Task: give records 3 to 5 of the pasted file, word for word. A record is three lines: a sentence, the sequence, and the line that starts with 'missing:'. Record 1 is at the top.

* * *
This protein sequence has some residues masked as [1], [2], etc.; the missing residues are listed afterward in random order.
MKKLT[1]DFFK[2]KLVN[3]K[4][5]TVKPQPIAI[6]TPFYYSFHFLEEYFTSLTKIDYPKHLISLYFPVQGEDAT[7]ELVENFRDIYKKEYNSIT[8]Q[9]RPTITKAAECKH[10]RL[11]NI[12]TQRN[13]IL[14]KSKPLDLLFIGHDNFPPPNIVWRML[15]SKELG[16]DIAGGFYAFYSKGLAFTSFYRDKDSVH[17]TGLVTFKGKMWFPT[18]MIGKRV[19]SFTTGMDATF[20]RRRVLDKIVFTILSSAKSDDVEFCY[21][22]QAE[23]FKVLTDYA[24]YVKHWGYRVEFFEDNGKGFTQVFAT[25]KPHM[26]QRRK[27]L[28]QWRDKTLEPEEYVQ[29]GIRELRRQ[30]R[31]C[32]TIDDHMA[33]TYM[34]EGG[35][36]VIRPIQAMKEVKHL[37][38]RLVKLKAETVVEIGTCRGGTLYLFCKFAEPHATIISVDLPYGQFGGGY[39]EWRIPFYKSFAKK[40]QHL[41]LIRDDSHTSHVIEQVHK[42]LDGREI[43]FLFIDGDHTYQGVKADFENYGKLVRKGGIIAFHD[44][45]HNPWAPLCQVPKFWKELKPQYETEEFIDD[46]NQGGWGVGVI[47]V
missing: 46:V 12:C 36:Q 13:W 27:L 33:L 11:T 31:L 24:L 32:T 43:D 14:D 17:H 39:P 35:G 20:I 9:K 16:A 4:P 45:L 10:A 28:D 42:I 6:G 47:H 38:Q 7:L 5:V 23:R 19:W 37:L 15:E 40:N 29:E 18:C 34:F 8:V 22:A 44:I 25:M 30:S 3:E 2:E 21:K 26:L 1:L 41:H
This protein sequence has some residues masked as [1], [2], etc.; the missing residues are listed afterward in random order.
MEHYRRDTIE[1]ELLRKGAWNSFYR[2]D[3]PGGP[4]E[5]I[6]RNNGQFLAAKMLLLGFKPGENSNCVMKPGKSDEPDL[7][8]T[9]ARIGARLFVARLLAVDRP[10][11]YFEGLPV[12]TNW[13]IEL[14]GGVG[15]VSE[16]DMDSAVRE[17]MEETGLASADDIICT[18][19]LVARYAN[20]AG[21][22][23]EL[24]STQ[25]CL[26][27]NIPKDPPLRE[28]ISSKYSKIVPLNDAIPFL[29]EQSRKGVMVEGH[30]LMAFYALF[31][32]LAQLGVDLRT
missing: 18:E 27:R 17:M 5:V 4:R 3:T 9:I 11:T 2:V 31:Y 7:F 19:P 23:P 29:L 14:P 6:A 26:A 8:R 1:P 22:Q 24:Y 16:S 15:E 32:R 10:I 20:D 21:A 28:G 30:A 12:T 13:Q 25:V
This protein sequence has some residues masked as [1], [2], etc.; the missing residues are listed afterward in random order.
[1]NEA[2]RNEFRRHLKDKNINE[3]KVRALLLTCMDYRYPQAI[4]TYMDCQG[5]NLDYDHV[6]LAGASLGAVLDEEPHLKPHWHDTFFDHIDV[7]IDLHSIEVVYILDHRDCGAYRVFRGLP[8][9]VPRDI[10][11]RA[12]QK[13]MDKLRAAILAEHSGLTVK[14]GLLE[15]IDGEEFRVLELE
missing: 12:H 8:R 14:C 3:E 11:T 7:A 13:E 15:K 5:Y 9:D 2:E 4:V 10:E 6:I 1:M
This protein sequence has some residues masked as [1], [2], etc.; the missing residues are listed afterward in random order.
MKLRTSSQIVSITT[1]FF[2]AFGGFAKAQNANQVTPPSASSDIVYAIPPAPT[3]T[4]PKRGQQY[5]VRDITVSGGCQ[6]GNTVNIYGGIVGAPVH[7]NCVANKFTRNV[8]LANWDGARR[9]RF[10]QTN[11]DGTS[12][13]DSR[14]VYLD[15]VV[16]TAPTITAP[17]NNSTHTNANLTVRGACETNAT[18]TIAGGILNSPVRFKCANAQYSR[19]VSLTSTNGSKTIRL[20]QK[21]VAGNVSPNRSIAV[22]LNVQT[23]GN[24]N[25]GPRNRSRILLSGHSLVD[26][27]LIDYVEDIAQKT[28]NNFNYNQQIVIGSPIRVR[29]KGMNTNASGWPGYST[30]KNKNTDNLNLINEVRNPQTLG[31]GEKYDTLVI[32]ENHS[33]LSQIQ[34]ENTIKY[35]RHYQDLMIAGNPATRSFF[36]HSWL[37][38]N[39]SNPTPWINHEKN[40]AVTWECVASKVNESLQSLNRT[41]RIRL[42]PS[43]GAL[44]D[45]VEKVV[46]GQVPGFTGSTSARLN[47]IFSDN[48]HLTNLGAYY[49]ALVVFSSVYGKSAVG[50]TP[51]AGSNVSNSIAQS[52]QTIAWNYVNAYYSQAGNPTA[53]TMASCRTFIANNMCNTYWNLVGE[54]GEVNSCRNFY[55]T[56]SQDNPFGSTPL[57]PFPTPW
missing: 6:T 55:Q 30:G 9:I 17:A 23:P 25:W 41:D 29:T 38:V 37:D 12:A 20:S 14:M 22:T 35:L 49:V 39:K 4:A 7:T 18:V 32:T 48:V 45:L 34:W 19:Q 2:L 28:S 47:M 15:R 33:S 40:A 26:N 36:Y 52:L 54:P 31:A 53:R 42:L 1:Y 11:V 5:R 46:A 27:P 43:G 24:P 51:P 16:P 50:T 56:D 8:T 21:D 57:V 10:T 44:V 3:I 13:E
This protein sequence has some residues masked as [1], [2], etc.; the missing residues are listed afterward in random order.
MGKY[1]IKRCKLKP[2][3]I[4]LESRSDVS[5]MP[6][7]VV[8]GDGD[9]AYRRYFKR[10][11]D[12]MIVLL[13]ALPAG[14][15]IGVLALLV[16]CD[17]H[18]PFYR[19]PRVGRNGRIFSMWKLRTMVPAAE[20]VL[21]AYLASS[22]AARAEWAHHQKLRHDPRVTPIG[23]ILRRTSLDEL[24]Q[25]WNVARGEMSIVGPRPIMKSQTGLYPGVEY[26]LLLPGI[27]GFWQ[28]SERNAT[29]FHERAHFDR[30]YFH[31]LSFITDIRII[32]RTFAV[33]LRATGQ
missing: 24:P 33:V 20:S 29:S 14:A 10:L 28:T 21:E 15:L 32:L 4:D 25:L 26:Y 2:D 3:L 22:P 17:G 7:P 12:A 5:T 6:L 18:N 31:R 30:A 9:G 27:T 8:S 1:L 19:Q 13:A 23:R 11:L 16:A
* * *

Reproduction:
This protein sequence has some residues masked as [1], [2], etc.; the missing residues are listed afterward in random order.
[1]NEA[2]RNEFRRHLKDKNINE[3]KVRALLLTCMDYRYPQAI[4]TYMDCQG[5]NLDYDHV[6]LAGASLGAVLDEEPHLKPHWHDTFFDHIDV[7]IDLHSIEVVYILDHRDCGAYRVFRGLP[8][9]VPRDI[10][11]RA[12]QK[13]MDKLRAAILAEHSGLTVK[14]GLLE[15]IDGEEFRVLELE
missing: 12:H 8:R 14:C 3:E 11:T 7:A 13:E 15:K 5:Y 9:D 2:E 4:V 10:E 6:I 1:M
This protein sequence has some residues masked as [1], [2], etc.; the missing residues are listed afterward in random order.
MKLRTSSQIVSITT[1]FF[2]AFGGFAKAQNANQVTPPSASSDIVYAIPPAPT[3]T[4]PKRGQQY[5]VRDITVSGGCQ[6]GNTVNIYGGIVGAPVH[7]NCVANKFTRNV[8]LANWDGARR[9]RF[10]QTN[11]DGTS[12][13]DSR[14]VYLD[15]VV[16]TAPTITAP[17]NNSTHTNANLTVRGACETNAT[18]TIAGGILNSPVRFKCANAQYSR[19]VSLTSTNGSKTIRL[20]QK[21]VAGNVSPNRSIAV[22]LNVQT[23]GN[24]N[25]GPRNRSRILLSGHSLVD[26][27]LIDYVEDIAQKT[28]NNFNYNQQIVIGSPIRVR[29]KGMNTNASGWPGYST[30]KNKNTDNLNLINEVRNPQTLG[31]GEKYDTLVI[32]ENHS[33]LSQIQ[34]ENTIKY[35]RHYQDLMIAGNPATRSFF[36]HSWL[37][38]N[39]SNPTPWINHEKN[40]AVTWECVASKVNESLQSLNRT[41]RIRL[42]PS[43]GAL[44]D[45]VEKVV[46]GQVPGFTGSTSARLN[47]IFSDN[48]HLTNLGAYY[49]ALVVFSSVYGKSAVG[50]TP[51]AGSNVSNSIAQS[52]QTIAWNYVNAYYSQAGNPTA[53]TMASCRTFIANNMCNTYWNLVGE[54]GEVNSCRNFY[55]T[56]SQDNPFGSTPL[57]PFPTPW
missing: 6:T 55:Q 30:G 9:I 17:A 23:P 25:W 41:D 29:T 38:V 37:D 12:A 20:S 14:M 22:T 35:L 49:V 39:K 4:A 7:T 18:V 32:T 48:V 45:L 34:W 19:Q 2:L 28:S 47:M 15:R 33:S 40:A 26:N 36:Y 52:L 54:P 31:A 53:R 42:L 1:Y 11:V 5:R 46:A 27:P 43:G 24:P 51:P 16:P 50:T 56:D 8:T 21:D 57:V 10:T 44:V 3:I 13:E
This protein sequence has some residues masked as [1], [2], etc.; the missing residues are listed afterward in random order.
MGKY[1]IKRCKLKP[2][3]I[4]LESRSDVS[5]MP[6][7]VV[8]GDGD[9]AYRRYFKR[10][11]D[12]MIVLL[13]ALPAG[14][15]IGVLALLV[16]CD[17]H[18]PFYR[19]PRVGRNGRIFSMWKLRTMVPAAE[20]VL[21]AYLASS[22]AARAEWAHHQKLRHDPRVTPIG[23]ILRRTSLDEL[24]Q[25]WNVARGEMSIVGPRPIMKSQTGLYPGVEY[26]LLLPGI[27]GFWQ[28]SERNAT[29]FHERAHFDR[30]YFH[31]LSFITDIRII[32]RTFAV[33]LRATGQ
missing: 24:P 33:V 20:S 29:S 14:A 10:L 28:T 21:E 15:L 32:L 4:D 25:L 26:Y 2:D 3:L 22:P 17:G 7:P 12:A 5:T 6:L 18:N 31:R 30:A 9:G 27:T 8:S 1:L 19:Q 13:A 23:R 11:L 16:A